Commerce Undersecretary Grant Aldonas announced the United States would impose a 7.5 percent cap on any increase in China’s shipments of knit fabrics, bras and robes to give U.S. firms a chance to adjust to surging imports from China.
Speaking to reporters, Aldonas said future talks with China could result in a change to the quotas, although no consultations have yet been scheduled. Aldonas also denied the quotas were political payback to southern Republicans who grudgingly supported past trade legislation that was a high priority for President Bush.
The U.S. textile industry earlier this year petitioned Washington for import relief through quotas by invoking so-called “safeguard” protection against dramatic increases in Chinese textile imports that Beijing agreed to when it joined the WTO in 2001. That provision allows for a cap on imports at 7.5 percent above the level of shipments over the previous year.
Aldonas highlighted the surge in China’s shipments of clothing over the past 14 months and Beijing’s subsidies of its textile sector.
“It’s not just a question of dramatic surge, but a heavily state-owned industry that’s subsidized by state-owned banks,” Aldonas maintained.
Commerce Secretary Don Evans sited concerns over the U.S. textile industry when he defended the quotas Wednesday.
The temporary quotas “still allow growth, but … allow our industry to continue to manage its way through what is obviously a very difficult transition,” Evans told reporters at a Western Hemisphere trade ministers meeting.
Evans also emphasized that the quotas affected a “very, very tiny” portion of overall U.S.-China trade.
The United States estimates that its trade deficit with China will expand to more than $120 billion in 2003 — up from $103 billion last year.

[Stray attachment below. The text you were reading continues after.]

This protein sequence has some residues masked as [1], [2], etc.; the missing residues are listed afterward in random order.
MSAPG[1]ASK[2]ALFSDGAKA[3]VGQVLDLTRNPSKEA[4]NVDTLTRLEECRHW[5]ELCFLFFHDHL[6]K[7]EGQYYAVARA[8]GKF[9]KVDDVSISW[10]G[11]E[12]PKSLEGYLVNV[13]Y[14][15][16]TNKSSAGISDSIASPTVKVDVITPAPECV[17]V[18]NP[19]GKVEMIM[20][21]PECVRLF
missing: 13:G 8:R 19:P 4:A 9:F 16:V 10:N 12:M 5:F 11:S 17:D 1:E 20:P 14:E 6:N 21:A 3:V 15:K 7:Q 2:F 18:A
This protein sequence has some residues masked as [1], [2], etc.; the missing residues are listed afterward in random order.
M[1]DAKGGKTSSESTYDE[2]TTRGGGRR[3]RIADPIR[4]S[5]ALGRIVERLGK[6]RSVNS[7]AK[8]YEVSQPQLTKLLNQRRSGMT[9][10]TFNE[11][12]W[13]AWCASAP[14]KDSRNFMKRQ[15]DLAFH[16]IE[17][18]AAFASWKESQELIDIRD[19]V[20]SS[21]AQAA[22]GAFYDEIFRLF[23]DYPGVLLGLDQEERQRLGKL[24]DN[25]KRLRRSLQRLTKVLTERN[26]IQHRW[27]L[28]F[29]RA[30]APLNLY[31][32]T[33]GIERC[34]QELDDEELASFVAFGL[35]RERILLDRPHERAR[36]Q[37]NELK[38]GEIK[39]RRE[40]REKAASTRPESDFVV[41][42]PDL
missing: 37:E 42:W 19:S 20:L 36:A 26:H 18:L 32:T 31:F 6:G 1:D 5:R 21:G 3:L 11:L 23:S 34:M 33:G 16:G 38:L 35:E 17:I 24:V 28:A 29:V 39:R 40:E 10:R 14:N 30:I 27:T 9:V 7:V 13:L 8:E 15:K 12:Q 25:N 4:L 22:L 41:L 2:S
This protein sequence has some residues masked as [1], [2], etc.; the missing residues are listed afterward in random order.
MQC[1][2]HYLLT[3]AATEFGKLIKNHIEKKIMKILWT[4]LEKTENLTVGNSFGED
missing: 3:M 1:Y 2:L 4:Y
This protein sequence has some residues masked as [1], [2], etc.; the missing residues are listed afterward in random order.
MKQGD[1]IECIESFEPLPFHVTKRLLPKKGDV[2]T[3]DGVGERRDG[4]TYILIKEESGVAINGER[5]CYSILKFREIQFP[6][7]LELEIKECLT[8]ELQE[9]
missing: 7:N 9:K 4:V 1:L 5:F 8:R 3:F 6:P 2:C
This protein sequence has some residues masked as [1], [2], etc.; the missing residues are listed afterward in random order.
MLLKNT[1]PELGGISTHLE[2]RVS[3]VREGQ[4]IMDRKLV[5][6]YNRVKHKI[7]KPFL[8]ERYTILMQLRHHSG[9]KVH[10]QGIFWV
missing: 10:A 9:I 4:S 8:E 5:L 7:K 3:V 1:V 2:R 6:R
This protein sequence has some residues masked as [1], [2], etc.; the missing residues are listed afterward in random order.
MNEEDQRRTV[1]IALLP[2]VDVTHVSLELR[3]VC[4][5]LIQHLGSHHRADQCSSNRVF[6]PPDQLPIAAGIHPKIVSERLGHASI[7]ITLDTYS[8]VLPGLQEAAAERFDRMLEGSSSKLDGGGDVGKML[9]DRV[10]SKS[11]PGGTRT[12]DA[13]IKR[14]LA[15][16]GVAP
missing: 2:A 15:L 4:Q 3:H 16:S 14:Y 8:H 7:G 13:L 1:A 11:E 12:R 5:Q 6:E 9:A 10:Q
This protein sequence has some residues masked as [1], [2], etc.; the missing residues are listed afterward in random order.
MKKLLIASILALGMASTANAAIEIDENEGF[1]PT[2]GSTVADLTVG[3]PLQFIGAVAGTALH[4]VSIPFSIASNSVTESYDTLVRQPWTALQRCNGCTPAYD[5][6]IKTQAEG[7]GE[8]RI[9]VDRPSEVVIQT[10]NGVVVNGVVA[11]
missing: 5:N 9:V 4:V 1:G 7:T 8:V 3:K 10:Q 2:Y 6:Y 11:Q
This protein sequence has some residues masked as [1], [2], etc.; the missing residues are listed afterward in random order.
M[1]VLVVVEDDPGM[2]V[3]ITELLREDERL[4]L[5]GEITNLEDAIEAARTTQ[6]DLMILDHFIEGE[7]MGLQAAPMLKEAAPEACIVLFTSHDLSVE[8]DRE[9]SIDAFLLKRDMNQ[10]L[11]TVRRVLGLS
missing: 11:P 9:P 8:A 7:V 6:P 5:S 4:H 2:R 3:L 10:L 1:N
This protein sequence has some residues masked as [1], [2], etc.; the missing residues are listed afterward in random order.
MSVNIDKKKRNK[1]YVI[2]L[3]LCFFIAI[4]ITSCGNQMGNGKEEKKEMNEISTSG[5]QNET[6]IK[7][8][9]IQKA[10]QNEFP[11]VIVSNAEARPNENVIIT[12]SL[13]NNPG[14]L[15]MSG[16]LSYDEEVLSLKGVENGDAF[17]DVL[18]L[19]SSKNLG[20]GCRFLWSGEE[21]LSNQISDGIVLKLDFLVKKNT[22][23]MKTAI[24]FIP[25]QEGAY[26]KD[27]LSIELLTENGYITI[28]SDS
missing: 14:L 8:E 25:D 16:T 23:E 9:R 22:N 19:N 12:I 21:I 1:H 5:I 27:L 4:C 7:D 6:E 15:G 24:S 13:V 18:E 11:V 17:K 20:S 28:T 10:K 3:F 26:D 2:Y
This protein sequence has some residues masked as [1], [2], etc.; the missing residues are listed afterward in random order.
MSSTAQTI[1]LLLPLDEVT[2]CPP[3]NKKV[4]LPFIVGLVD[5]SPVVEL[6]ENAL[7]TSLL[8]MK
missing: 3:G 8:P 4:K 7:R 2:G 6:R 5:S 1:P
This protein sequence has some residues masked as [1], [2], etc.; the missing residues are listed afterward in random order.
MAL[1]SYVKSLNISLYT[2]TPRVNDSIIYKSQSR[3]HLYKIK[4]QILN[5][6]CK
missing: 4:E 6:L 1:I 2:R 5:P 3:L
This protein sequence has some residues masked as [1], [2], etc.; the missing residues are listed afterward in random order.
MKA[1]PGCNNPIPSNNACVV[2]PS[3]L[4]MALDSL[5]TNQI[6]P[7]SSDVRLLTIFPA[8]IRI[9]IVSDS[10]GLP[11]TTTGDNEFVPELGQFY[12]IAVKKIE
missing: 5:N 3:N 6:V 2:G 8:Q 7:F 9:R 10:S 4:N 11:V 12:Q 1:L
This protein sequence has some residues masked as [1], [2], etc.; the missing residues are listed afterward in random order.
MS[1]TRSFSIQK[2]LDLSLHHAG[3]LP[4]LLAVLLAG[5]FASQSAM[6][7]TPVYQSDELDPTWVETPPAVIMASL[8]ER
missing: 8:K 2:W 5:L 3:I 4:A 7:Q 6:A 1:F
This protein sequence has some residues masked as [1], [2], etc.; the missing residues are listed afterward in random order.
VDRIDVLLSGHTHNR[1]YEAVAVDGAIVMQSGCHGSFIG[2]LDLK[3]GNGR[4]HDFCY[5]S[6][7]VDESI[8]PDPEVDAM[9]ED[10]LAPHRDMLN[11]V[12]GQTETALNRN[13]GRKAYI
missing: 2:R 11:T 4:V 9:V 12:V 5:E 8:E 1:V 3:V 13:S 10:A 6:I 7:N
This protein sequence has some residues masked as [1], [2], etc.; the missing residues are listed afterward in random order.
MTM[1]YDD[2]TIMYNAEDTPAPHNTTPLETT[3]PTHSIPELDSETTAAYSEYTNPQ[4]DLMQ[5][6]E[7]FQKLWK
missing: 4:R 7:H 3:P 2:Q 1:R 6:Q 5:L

China Wednesday expressed dismay at the U.S. move.
“The Chinese government expresses deep regret and firmly opposes this decision,” Commerce Ministry spokesman Chong Quan said. It “runs against [World Trade Organization] principles on free trade, transparency and non-discrimination,” Chong said, adding that China might take the dispute to the WTO.
Meanwhile, a delegation of Chinese wheat buyers postponed a trip to the United States that was planned for late November or early December.
The U.S. wheat industry had been hoping the visit would lead to significant purchases after years of being closed out of China’s vast grain market. Similar visits by Chinese soybean and cotton buyers also were put on hold.
Chinese officials did not say why they were postponing their trip or whether a new date would be set, Dawn Forsythe, spokeswoman for U.S. Wheat Associates, told Reuters.
The quotas also drew criticism from the International Monetary Fund, which said it had warned the United States against taking trade actions against China, such the textile quotas.
News of the quotas sent the dollar tumbling Tuesday against all major currencies. The fallout from a weaker dollar could hit other markets.
“There is the fear that because of the lower dollar we may lose some foreign investment in U.S. equities,” Arthur Hogan, chief market analyst at Jeffries & Co., told Reuters.